Physicists at Imperial College London are examining a theory, put forward in 1934, which proposed that smashing two photons – light particles – together could create matter. The researchers now believe the theory can be tested using a device known as a photon-photon collider.
Although scientists at the university believe they can create matter, at this stage the end result would not be visible to the naked eye.
Professor Steve Rose, from imperial College, said: “What was so surprising to us was the discovery of how we can create matter directly from light using the technology that we have today in the UK.”
“As we are theorists we are now talking to others who can use our ideas to undertake this landmark experiment.”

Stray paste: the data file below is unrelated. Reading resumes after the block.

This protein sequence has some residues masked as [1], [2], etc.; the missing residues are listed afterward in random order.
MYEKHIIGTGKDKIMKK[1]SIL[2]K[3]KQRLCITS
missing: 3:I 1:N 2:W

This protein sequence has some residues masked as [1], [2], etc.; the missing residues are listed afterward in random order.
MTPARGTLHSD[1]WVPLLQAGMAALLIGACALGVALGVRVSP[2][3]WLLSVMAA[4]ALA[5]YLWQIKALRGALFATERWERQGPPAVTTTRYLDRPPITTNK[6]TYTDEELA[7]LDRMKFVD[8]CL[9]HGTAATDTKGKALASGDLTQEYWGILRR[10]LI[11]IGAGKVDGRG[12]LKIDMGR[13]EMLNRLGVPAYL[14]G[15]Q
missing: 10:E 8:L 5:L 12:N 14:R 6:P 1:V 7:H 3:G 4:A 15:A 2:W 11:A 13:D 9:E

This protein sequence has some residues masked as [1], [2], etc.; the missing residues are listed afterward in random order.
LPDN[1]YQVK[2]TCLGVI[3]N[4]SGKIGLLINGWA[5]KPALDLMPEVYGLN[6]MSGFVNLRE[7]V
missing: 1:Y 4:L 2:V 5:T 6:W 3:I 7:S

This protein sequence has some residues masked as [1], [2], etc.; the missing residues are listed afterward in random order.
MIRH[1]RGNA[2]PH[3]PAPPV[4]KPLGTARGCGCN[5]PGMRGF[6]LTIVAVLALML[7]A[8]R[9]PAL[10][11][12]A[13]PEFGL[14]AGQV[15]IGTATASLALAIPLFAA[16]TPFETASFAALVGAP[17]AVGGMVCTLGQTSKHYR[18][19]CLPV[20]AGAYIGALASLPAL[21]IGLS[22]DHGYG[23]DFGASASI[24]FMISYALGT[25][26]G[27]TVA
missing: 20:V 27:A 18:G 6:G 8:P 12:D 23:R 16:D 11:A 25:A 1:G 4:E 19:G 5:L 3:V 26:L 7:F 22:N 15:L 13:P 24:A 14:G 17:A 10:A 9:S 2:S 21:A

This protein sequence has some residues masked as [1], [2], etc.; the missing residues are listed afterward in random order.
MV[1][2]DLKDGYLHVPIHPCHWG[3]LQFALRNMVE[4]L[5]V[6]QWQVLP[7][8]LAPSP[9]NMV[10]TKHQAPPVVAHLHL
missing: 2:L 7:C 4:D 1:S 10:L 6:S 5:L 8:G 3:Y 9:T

Two varied photons are created using different methods. The first will use a high intensity laser to speed electrons up to near the speed of light. They will then be fired at a slab of gold which will beam photons with a billion times more energy than lightspeed. The second source is created by a high-energy laser fired into a gold canister called hohlraum (cavity, in German) which creates thermal radiation equivalent to the light of stars. The two forms then collide to create around 100,000 electron-positron pairs.
The experiment is scheduled to take place next year.